Bio/Press

BandPhoto1Top L-R: Brad Williams, Bart Angel, Brent LaBeau, Nick Devlin

The Salty Dogs are back with a new EP, Goodnight. Together for 14 years, the four piece neo-classic country band are the Land of Opportunity’s honky tonk sages. “Goodnight was a blast to record and I feel is the truest representation of what the band is all about,” explains front man Brad Williams.

Started as a lark retro-country act, the quartet immediately found chemistry, along with a lot of joy, as they dug into their craft. Their sound has expanded over a decade and a half, from uber-twang and purist classic country to equal parts 1954 Nashville, 1961 Bakersfield, and 1972 Everywhere.

The band has played countless shows sharing the stage with such likes of Willie Nelson, Hank Williams, Jr., Old Crow Medicine Show, Billy Joe Shaver, Robert Earl Keen, The Gourds, Pete Anderson, David Rawlings,  Kinky Friedman, Junior Brown, Kelly Willis and many more.

The band’s music has been featured on TLC‘s hit TV show, Trading Spaces, on the award winning Sundance Channel hit show, Rectify, and most recently the motion picture release, Valley Inn. 

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“The Salty Dogs sound the way country music should sound. Authentic and looking forward. One foot in Arkansas, one foot in California. I’ll have more please!” Odie Blackmon (Grammy nominated songwriter)

“Just got done listening to these new Salty Dogs tunes, great stuff as usual. Very traditional without falling into the endless sea of the 60 years too late rockabilly wannabes or common sounding ditties. Nice songs that don’t all sound alike – great stuff guys!” -Gary Bennett (BR5-49/Gary Bennett)

“…super-charged hillbilly music channeled through the Bakersfield sound.”  Dogs’ Goodnight has old-time tone, Shea Stewart/Arkansas Democrat Gazette 10.8.2017

For the first time in four years, The Salty Dogs have a new EP, “Goodnight.” That should be cause for celebration for anyone with any appreciation for classic country music. Lindsey Millar/Arkansas Times 10.2017

“The Salty Dogs are back with a great new EP!  If you like honky-tonk country with memorable hooks, superb picking, and soulful singing, you’ll love ‘Sometimes, sometimes.’  With new originals and even a cover of the ancient Merle Travis standard “Nine Pound Hammer,” the Salty Dogs make the Icons of Hillbilly Heaven proud.  You can almost picture Buck Owens tapping his toes listening to this record saying, “We gotta sign these guys, before somebody else gets ’em.”  Enjoy the new old country sounds of the Salty Dogs and dig ’em like I do!”  – Deke Dickerson

Still in Fighting Shape – Shea Stewart/SYNC

Country Standard Time – Too Old to Fight review by Jeff Remz

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“4 **** – Brand New Reason “…delicious authentic country (rock).” “…one of the most interesting country acts of the moment…” Grant Moff – ctrl. Alt. Country

“BRAND NEW REASON, a mixed bag of high-voltage, soulful twang.”-Betsy Shepherd – Oxford American Magazine

“An absolute delight from start to finish (Autoharpoon). Fans of Country Music from a bygone era will definitely love this CD, and want to learn more about this talented group!”-Chuck Dauphin – Music City News Nashville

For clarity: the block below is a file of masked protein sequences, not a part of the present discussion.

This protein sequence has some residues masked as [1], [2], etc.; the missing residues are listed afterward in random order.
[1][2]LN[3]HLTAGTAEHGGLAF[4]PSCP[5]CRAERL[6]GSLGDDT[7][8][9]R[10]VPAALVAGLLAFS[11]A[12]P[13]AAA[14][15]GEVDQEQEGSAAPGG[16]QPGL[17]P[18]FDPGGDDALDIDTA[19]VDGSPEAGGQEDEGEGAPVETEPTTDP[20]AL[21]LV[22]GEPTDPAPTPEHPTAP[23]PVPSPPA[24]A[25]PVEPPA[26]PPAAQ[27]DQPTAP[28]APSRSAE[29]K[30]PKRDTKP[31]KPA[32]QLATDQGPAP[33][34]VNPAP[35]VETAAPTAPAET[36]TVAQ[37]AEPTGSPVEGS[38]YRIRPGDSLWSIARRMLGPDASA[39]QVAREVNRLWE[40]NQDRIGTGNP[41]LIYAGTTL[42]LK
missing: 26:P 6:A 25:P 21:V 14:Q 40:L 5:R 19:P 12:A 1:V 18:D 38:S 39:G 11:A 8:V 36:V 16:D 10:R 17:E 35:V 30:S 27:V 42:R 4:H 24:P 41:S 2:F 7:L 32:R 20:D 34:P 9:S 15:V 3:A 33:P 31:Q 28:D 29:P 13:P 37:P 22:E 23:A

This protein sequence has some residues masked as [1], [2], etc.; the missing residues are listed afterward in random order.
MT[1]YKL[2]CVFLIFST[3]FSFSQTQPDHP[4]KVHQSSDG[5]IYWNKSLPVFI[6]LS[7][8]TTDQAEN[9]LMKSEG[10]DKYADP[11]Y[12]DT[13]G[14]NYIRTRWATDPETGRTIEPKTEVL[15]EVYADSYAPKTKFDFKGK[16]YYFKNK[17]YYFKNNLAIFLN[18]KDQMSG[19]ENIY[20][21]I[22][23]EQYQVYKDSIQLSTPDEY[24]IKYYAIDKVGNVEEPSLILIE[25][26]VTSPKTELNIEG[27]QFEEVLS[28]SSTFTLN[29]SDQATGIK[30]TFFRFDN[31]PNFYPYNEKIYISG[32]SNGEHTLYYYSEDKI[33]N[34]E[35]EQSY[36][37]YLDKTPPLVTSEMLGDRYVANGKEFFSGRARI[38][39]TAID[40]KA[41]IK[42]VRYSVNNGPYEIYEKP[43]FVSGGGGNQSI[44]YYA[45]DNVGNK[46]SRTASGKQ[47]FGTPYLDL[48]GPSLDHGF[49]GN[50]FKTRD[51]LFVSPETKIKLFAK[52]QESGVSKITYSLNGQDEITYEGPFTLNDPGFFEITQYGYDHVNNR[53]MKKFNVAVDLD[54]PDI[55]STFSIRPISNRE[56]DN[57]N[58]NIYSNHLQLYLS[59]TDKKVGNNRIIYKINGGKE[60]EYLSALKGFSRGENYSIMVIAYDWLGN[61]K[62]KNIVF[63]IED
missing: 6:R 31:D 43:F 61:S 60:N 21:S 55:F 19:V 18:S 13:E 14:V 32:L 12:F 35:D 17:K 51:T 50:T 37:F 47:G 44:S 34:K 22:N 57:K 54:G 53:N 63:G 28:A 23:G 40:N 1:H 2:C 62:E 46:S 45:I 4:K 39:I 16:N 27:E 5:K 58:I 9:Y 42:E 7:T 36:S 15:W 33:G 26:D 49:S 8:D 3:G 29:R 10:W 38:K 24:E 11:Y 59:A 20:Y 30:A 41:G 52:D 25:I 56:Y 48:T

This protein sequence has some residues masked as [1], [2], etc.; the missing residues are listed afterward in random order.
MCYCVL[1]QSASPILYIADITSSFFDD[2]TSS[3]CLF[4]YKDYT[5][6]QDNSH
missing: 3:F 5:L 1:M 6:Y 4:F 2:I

“Autoharpoon is unpretentious, joyous, and as pure as mountain dew.” –Stewart Mason – All Music Guide

“Brand New Reason – “A”…Call them 21st Century Country Boys.” Philip Martin – Arkansas Democrate Gazette

“Brad Williams might have the most iconic voice in local music.” Lindsey Millar – Arkansas Times

“The Salty Dogs deliver a fine disc incorporating many roots styles.” Nelson Gullett – Country Standard Time

“Little Rock’s best honky tonk outfit”Shea Stewart – Sync Weekly

“I am quite impressed. It’s good hard core salt of the earth country, something very rare in these slick times. Y’all are doing great.” -Jason Ringenberg/Jason and the Scorchers

“…easy country-soul running through this…” Grant Alden/No Depression – Grant’s Rants

“Brad Williams might have the most iconic voice in local music. Rangy and rarely onstage without a cowboy hat, the Salty Dogs front man sings in the kind of easy twang that comes from growing up in Marked Tree, but he tempers it with a big helping of Southern soul (you could imagine Williams doing right by a Dan Penn song). Williams and the Dogs — Brent LaBeau (bass), Bart Angel (drums), Nick Devlin (guitar) — often get pegged as “new traditionalists” or “honky-tonk revivalists,” which to these ears is just another way of saying country music that lasts.  Lindsey Millar [Arkansas Times / January 2010]

The dozen songs (Autoharpoon) are well put together with enough diversity (reverb on “Step right up” and the acoustic based “Holding to my Lord”) to keep it real interesting. Nick Devlin provides sharp guitar licks throughout. Williams, who wrote most of the songs, is the guiding light with his vocals at the fore. –Jeffrey B. Remz/Country Standard Time

This, folks, is pure country, or pure vintage country, so much so that I can almost hear Dale Hawkins saying, “They just don’t make ’em like this anymore.” Here you have feel-good, down-to-earth (but not down-on-the-farm) stuff that’s sure to satisfy… Nicole Boddington/Arkansas Times

Whether playing country with a hip spin, a gospel spin, or a more psychedelic spin, this album is assuredly one you need to tune in to. A must (Autoharpoon) have for any country lovers music collection. -Quentin Foster/Roots Music Report